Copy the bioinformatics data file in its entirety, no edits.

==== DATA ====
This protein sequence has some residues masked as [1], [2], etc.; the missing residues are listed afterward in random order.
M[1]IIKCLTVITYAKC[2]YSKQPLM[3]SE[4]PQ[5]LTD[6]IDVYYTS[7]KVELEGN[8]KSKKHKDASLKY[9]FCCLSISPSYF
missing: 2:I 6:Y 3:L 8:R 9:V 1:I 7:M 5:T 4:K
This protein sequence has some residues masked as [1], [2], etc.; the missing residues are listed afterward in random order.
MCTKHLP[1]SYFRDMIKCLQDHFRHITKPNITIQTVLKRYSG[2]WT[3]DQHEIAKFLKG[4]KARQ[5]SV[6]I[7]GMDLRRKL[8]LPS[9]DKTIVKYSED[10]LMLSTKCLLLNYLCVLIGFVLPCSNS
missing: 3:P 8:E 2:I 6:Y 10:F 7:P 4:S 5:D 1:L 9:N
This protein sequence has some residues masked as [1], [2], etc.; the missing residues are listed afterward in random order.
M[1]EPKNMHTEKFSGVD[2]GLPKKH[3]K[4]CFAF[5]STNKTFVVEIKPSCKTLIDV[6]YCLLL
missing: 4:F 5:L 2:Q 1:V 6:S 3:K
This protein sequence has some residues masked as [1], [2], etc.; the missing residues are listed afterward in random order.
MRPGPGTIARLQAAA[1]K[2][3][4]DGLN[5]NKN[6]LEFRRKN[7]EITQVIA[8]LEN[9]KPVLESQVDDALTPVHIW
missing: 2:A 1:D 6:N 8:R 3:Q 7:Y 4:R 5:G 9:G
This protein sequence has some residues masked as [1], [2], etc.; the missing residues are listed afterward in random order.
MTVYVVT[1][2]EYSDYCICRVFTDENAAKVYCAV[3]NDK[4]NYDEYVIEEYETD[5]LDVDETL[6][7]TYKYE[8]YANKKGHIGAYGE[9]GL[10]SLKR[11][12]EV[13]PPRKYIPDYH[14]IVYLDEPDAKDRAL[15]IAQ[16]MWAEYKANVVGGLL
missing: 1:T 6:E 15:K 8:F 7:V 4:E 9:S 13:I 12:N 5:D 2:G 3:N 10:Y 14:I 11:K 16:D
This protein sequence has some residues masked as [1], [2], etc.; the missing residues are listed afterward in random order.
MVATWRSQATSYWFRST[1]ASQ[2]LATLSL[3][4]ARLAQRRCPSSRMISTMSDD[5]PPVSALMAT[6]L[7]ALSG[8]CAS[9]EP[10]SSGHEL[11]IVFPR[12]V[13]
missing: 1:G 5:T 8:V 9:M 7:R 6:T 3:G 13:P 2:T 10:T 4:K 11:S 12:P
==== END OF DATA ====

This protein sequence has some residues masked as [1], [2], etc.; the missing residues are listed afterward in random order.
M[1]IIKCLTVITYAKC[2]YSKQPLM[3]SE[4]PQ[5]LTD[6]IDVYYTS[7]KVELEGN[8]KSKKHKDASLKY[9]FCCLSISPSYF
missing: 2:I 6:Y 3:L 8:R 9:V 1:I 7:M 5:T 4:K
This protein sequence has some residues masked as [1], [2], etc.; the missing residues are listed afterward in random order.
MCTKHLP[1]SYFRDMIKCLQDHFRHITKPNITIQTVLKRYSG[2]WT[3]DQHEIAKFLKG[4]KARQ[5]SV[6]I[7]GMDLRRKL[8]LPS[9]DKTIVKYSED[10]LMLSTKCLLLNYLCVLIGFVLPCSNS
missing: 3:P 8:E 2:I 6:Y 10:F 7:P 4:S 5:D 1:L 9:N
This protein sequence has some residues masked as [1], [2], etc.; the missing residues are listed afterward in random order.
M[1]EPKNMHTEKFSGVD[2]GLPKKH[3]K[4]CFAF[5]STNKTFVVEIKPSCKTLIDV[6]YCLLL
missing: 4:F 5:L 2:Q 1:V 6:S 3:K
This protein sequence has some residues masked as [1], [2], etc.; the missing residues are listed afterward in random order.
MRPGPGTIARLQAAA[1]K[2][3][4]DGLN[5]NKN[6]LEFRRKN[7]EITQVIA[8]LEN[9]KPVLESQVDDALTPVHIW
missing: 2:A 1:D 6:N 8:R 3:Q 7:Y 4:R 5:G 9:G
This protein sequence has some residues masked as [1], [2], etc.; the missing residues are listed afterward in random order.
MTVYVVT[1][2]EYSDYCICRVFTDENAAKVYCAV[3]NDK[4]NYDEYVIEEYETD[5]LDVDETL[6][7]TYKYE[8]YANKKGHIGAYGE[9]GL[10]SLKR[11][12]EV[13]PPRKYIPDYH[14]IVYLDEPDAKDRAL[15]IAQ[16]MWAEYKANVVGGLL
missing: 1:T 6:E 15:K 8:F 7:V 4:E 9:S 13:I 12:N 5:D 2:G 3:N 10:Y 14:I 11:K 16:D
This protein sequence has some residues masked as [1], [2], etc.; the missing residues are listed afterward in random order.
MVATWRSQATSYWFRST[1]ASQ[2]LATLSL[3][4]ARLAQRRCPSSRMISTMSDD[5]PPVSALMAT[6]L[7]ALSG[8]CAS[9]EP[10]SSGHEL[11]IVFPR[12]V[13]
missing: 1:G 5:T 8:V 9:M 7:R 6:T 3:G 13:P 2:T 10:T 4:K 11:S 12:P